Volume 2: Issue 1
By: McKenna, age 12, MO
Today is Lucy’s birthday, Now Lucy is a very young girl, about seven years of age. She deserves better than what she got.
8:00 p.m. October 13, Friday.
Lucy was just brushing her hair when she heard a sound. “Probably nothing,” she thought to herself. Then, she got in bed. Her homework tonight was to read for thirty minutes. It was very dark in her room that night. So Lucy’s mother gave her three small but bright candles.
Ten minutes have passed. Creak, creak, creak. “Just the mice,” Lucy thought. One candle went out. Lucy’s shutter doors started to open and close from the storm outside.
Another ten minutes passed, and another candle blew out. Vivid scratching was heard at her door. Lucy didn’t think much of it; “Just a cat . . .”
Down to the last candle. Yellow eyes appear, staring from Lucy’s closet.
One month later . . .
Missing posters are up.
Ooooh! What a chilling ending! I’m a big believer in great stories having great endings, and this one got to me! It works so well for a couple reasons. One, it has a clear beginning, middle, and end. Two, McKenna has given us a countdown in the form of the candles. Thanks to the setup in the opening, we know that something bad is going to happen to Lucy by the time this is over. As the candles start going out one by one, we anticipate her impending doom, even if she remains oblivious to the danger.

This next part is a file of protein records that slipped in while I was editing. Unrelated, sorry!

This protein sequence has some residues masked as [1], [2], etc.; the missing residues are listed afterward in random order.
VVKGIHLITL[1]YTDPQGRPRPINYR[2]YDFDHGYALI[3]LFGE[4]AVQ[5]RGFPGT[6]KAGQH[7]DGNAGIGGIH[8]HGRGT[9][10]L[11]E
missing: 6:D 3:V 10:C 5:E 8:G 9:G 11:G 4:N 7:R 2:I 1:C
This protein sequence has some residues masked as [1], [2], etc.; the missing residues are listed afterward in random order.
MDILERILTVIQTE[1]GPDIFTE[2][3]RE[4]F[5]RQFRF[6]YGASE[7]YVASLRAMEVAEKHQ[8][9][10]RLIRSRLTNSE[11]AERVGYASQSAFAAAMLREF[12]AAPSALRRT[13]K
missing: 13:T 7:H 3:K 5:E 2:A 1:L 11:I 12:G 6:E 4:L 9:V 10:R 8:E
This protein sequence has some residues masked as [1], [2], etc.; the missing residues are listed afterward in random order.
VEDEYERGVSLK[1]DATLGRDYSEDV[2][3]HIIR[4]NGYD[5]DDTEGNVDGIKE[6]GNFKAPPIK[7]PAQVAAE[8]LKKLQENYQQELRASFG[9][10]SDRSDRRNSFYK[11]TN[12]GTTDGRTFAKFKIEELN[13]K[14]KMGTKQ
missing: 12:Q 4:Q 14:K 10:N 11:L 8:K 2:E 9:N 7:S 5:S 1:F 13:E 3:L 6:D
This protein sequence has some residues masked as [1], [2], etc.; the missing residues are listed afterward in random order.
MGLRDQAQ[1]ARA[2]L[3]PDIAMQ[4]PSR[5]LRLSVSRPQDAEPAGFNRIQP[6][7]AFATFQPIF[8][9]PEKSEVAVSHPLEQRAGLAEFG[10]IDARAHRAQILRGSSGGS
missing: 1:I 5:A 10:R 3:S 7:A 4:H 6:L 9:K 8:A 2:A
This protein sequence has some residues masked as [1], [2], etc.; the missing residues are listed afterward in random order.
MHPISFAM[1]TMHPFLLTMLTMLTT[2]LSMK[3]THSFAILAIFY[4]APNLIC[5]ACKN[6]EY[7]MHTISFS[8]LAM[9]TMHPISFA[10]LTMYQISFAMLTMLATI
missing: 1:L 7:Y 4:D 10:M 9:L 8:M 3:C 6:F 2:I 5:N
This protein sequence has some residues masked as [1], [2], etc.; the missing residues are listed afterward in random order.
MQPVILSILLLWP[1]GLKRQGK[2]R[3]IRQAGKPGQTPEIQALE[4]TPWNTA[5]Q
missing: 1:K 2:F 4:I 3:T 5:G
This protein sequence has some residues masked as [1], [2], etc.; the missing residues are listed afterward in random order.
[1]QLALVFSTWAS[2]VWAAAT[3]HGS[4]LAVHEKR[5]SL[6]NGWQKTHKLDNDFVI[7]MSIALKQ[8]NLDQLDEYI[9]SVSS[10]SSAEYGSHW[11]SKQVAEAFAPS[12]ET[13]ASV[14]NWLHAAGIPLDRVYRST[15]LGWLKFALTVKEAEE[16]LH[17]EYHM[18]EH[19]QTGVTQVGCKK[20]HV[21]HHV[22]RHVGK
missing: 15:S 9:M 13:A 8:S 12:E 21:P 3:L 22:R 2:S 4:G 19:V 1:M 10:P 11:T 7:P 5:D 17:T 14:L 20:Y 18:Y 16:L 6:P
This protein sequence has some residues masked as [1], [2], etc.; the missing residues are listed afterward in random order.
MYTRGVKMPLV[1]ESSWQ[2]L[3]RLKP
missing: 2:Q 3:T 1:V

But what is most chilling, perhaps, isn’t that the threat ends up being supernatural or monstrous but that the end result is something most of us have seen every day—a child who has gone missing for unexplained reasons. We’ve all seen the Missing Posters before; we’ve received the Amber Alerts. That choice takes the story out of the imagination of the reader and plants it firmly into the real world, forcing us to confront a very real terror that exists today. Terrific work.
Chris Baker, Filmmaker based in North Carolina